30 August 2013
Financing Development in Africa: Aid and its Alternatives
International development is big business. Total global financial aid flows from North to South are more than $150 billion annually, of which one-third goes to Africa. Still, Africa is lacking behind and is unlikely to achieve the first Millennium Development Goal of eradicating poverty by 2015: almost 40 percent of the population, or 366 million people, are estimated to be living on less than $1.25 a day in 2015. It is therefore tempting to ask whether more than half a century of aid to Africa has actually worked. Some say yes, others a definite no. This seminar takes a deeper look at aid to Africa, the continents’ developments, and the scholarly debate on aid, its effects and alternatives. The course will start with a general overview of developments on the African continents, but will otherwise concentrate on the role of aid in promoting development. Specifically, we shall examine the principles of aid and the evolution in thinking about aid. We shall look at different aid agencies and critically discuss their rational for giving aid and potential impacts on the ground. Old and new strategies of aid will also be analyzed with the purpose of discussing advantages and disadvantages of different approaches to aid. Finally, a relatively large part of the seminar will be devoted to the debate on whether aid ‘works or not’; we will assess scholarly contributions and contemplate what we can say about the impact of aid as well as the potential limitations in the research. Furthermore, we will take up potential alternatives to aid as put forward by its critics and discuss how such alternatives might meet the challenges of development on the African continent. The course will centre on class discussions where we will focus on critically reviewing the theoretical perspectives / scholarly arguments, chosen research methods, and empirical analyses. As part of the discussion empirical cases and evidence will be included as much as possible and we will reflect on alternative ways to question and analyze the various topics as regards development aid to Africa.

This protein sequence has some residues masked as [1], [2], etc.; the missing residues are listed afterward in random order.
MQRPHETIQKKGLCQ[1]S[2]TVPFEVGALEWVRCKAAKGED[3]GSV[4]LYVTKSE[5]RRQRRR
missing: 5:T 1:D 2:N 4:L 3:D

Marianne Ulriksen, University of Johannesburg
The seminar module offers a more extensive and more thorough analysis of the topic from within political science. To this end, the seminar module provides an overview and a critical discussion of the literature and the issues relevant for the topic of the seminar. The objectives for this module are: By the end of the course, the participants are expected to be able to:
- Describe the relevant theories / thinking as regards development aid to Africa
- Discuss theoretical and methodological strengths and weaknesses
- Apply theories, approaches, methods and data in order to analyze specific research questions on financing development in Africa
- Assess the relative value of theories, approaches and methods used in the seminar.
EUR 0: Students on a bilateral exchange programme do not have to pay. Freemovers are obliged to pay participation fees while tuition fees only apply to freemovers from countries outside the EU/EEA/Switzerland.